A 2007 study by the U.S. General Accounting Office estimated that each year, businesses misclassify 3.4 million workers as independent contractors. In New York state alone, a Cornell University study found that over 704,000 workers were misclassified as independent contractors, resulting in the state being shortchanged by over $175 million in unemployment insurance taxes each year.
Why the strong interest in this issue from the government? Because it is believed that the increased enforcement efforts will result in an additional $7 billion in recovered taxes over the next 10 years.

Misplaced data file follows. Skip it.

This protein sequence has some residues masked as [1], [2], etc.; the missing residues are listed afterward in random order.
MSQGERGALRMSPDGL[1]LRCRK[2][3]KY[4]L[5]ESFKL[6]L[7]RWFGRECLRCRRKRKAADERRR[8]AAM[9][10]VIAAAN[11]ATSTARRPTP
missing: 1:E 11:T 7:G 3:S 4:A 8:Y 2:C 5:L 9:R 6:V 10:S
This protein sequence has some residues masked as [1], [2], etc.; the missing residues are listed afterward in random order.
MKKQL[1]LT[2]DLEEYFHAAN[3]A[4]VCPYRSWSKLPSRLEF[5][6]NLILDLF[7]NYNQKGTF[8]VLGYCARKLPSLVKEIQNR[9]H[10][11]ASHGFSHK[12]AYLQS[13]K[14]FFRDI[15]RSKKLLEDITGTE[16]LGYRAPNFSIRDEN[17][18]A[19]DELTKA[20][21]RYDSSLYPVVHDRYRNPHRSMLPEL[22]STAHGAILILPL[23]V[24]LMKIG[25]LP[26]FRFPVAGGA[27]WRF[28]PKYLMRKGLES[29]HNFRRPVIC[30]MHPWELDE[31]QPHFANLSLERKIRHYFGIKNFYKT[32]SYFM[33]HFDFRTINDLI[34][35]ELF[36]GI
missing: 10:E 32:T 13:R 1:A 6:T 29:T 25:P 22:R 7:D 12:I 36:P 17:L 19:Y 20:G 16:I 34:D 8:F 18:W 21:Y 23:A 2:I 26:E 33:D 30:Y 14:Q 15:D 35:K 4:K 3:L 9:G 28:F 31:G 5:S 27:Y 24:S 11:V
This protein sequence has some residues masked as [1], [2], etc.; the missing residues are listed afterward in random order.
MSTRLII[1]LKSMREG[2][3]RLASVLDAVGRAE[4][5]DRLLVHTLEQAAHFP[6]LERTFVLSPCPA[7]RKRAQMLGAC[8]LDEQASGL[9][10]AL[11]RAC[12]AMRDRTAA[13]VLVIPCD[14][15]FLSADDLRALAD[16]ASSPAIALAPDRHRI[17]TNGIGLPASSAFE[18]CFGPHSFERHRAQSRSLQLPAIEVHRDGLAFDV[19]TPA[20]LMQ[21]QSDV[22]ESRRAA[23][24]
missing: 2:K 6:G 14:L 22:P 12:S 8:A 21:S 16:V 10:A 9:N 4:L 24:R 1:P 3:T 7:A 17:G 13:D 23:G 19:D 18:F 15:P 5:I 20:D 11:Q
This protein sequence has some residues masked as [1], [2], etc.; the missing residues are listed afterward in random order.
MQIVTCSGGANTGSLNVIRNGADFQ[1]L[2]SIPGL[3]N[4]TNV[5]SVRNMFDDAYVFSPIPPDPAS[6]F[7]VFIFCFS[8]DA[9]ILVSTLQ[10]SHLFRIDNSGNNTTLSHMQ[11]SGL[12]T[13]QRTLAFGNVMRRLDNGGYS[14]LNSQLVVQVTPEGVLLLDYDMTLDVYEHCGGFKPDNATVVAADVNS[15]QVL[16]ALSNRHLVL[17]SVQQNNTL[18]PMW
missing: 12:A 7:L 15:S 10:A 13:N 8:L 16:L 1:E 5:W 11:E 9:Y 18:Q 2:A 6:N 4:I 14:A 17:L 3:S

Whether intentional or not, companies found guilty of misclassification of workers may be liable for hefty fines and back taxes (almost $320 million in one recent case). In extreme cases, company officials might even be subject to criminal charges and prison time. Add in the ever-present concern of class action litigations, and this is clearly an issue that companies must take seriously.
Please join us for an informative discussion of the in's and out's of the independent contractor classification, including:
- How to determine whether an individual can properly be classified as an independent contractor
- How to protect your company from potential lawsuits and government audits
- What to do if you discover mistakes
For questions, please contact Jamie Millward at email@example.com.